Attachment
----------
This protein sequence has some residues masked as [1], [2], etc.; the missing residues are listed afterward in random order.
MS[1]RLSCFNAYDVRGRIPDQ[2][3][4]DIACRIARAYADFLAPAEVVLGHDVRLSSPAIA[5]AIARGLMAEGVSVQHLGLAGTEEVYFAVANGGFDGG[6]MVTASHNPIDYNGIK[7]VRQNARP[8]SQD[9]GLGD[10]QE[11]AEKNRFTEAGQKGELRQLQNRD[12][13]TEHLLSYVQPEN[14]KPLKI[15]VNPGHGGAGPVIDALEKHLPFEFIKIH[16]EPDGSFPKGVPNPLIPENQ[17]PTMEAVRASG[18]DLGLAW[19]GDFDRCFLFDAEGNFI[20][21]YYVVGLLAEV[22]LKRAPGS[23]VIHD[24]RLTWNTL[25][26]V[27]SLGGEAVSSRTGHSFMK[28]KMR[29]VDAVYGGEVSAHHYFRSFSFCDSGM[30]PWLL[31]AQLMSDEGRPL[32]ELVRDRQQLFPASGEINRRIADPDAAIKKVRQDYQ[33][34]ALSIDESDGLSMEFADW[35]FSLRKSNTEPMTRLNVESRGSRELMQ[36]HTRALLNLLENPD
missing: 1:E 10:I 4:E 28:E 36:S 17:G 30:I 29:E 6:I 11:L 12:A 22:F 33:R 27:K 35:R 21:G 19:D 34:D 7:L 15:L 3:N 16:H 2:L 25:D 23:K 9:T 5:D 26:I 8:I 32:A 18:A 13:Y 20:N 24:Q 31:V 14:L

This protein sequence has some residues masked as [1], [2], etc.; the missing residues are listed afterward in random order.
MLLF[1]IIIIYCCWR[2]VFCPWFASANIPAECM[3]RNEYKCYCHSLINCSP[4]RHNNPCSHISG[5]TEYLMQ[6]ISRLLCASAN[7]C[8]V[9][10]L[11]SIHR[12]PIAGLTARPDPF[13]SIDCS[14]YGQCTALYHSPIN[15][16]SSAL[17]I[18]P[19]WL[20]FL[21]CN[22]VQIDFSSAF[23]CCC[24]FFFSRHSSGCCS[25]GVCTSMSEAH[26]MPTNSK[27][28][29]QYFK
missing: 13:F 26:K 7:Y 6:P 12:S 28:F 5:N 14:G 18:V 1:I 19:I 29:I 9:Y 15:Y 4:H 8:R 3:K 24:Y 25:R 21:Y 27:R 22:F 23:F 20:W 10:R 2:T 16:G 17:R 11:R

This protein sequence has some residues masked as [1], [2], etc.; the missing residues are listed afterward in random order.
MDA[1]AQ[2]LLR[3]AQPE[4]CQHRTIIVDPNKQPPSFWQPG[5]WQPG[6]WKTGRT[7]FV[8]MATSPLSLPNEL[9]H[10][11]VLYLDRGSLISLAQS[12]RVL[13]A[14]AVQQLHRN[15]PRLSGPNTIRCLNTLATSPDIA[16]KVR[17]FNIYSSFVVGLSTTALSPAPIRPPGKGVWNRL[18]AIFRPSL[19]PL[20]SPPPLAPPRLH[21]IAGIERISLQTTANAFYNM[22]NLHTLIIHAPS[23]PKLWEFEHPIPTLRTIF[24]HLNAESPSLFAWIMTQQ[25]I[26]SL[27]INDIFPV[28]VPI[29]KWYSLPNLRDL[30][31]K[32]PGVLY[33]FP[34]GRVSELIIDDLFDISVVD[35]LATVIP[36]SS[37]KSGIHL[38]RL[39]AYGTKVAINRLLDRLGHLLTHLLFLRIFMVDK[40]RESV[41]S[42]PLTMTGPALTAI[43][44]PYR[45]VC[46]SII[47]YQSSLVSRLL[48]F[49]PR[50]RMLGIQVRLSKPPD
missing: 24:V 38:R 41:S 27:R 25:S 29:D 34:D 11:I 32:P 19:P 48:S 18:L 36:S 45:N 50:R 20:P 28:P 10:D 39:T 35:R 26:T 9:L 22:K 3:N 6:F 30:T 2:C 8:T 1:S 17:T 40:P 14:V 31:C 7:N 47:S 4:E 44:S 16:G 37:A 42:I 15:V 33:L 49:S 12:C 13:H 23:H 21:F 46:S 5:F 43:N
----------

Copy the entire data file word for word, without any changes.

This protein sequence has some residues masked as [1], [2], etc.; the missing residues are listed afterward in random order.
MS[1]RLSCFNAYDVRGRIPDQ[2][3][4]DIACRIARAYADFLAPAEVVLGHDVRLSSPAIA[5]AIARGLMAEGVSVQHLGLAGTEEVYFAVANGGFDGG[6]MVTASHNPIDYNGIK[7]VRQNARP[8]SQD[9]GLGD[10]QE[11]AEKNRFTEAGQKGELRQLQNRD[12][13]TEHLLSYVQPEN[14]KPLKI[15]VNPGHGGAGPVIDALEKHLPFEFIKIH[16]EPDGSFPKGVPNPLIPENQ[17]PTMEAVRASG[18]DLGLAW[19]GDFDRCFLFDAEGNFI[20][21]YYVVGLLAEV[22]LKRAPGS[23]VIHD[24]RLTWNTL[25][26]V[27]SLGGEAVSSRTGHSFMK[28]KMR[29]VDAVYGGEVSAHHYFRSFSFCDSGM[30]PWLL[31]AQLMSDEGRPL[32]ELVRDRQQLFPASGEINRRIADPDAAIKKVRQDYQ[33][34]ALSIDESDGLSMEFADW[35]FSLRKSNTEPMTRLNVESRGSRELMQ[36]HTRALLNLLENPD
missing: 1:E 10:I 4:E 28:E 36:S 17:G 30:I 29:E 6:I 11:L 12:A 22:F 33:R 27:K 35:R 21:G 19:D 34:D 7:L 15:L 3:N 16:H 2:L 25:D 23:K 9:T 5:D 26:I 8:I 32:A 18:A 13:Y 20:N 24:Q 31:V 14:L

This protein sequence has some residues masked as [1], [2], etc.; the missing residues are listed afterward in random order.
MLLF[1]IIIIYCCWR[2]VFCPWFASANIPAECM[3]RNEYKCYCHSLINCSP[4]RHNNPCSHISG[5]TEYLMQ[6]ISRLLCASAN[7]C[8]V[9][10]L[11]SIHR[12]PIAGLTARPDPF[13]SIDCS[14]YGQCTALYHSPIN[15][16]SSAL[17]I[18]P[19]WL[20]FL[21]CN[22]VQIDFSSAF[23]CCC[24]FFFSRHSSGCCS[25]GVCTSMSEAH[26]MPTNSK[27][28][29]QYFK
missing: 13:F 26:K 7:Y 6:P 12:S 28:F 5:N 14:G 18:V 1:I 19:I 29:I 9:Y 15:Y 4:H 8:R 3:K 24:Y 25:R 21:Y 27:R 22:F 23:F 20:W 10:R 2:T 16:G 17:R 11:R

This protein sequence has some residues masked as [1], [2], etc.; the missing residues are listed afterward in random order.
MDA[1]AQ[2]LLR[3]AQPE[4]CQHRTIIVDPNKQPPSFWQPG[5]WQPG[6]WKTGRT[7]FV[8]MATSPLSLPNEL[9]H[10][11]VLYLDRGSLISLAQS[12]RVL[13]A[14]AVQQLHRN[15]PRLSGPNTIRCLNTLATSPDIA[16]KVR[17]FNIYSSFVVGLSTTALSPAPIRPPGKGVWNRL[18]AIFRPSL[19]PL[20]SPPPLAPPRLH[21]IAGIERISLQTTANAFYNM[22]NLHTLIIHAPS[23]PKLWEFEHPIPTLRTIF[24]HLNAESPSLFAWIMTQQ[25]I[26]SL[27]INDIFPV[28]VPI[29]KWYSLPNLRDL[30][31]K[32]PGVLY[33]FP[34]GRVSELIIDDLFDISVVD[35]LATVIP[36]SS[37]KSGIHL[38]RL[39]AYGTKVAINRLLDRLGHLLTHLLFLRIFMVDK[40]RESV[41]S[42]PLTMTGPALTAI[43][44]PYR[45]VC[46]SII[47]YQSSLVSRLL[48]F[49]PR[50]RMLGIQVRLSKPPD
missing: 24:V 38:R 41:S 27:R 25:S 29:D 34:D 11:I 32:P 19:P 48:S 18:L 36:S 45:N 50:R 20:P 28:P 10:D 39:T 35:R 26:T 9:L 22:K 3:N 6:F 30:T 2:C 8:T 1:S 17:T 40:P 14:V 31:C 7:N 47:S 4:E 44:S 16:G 37:A 42:I 15:V 33:L 49:S 12:C 13:H 23:H 21:F 46:S 5:F 43:N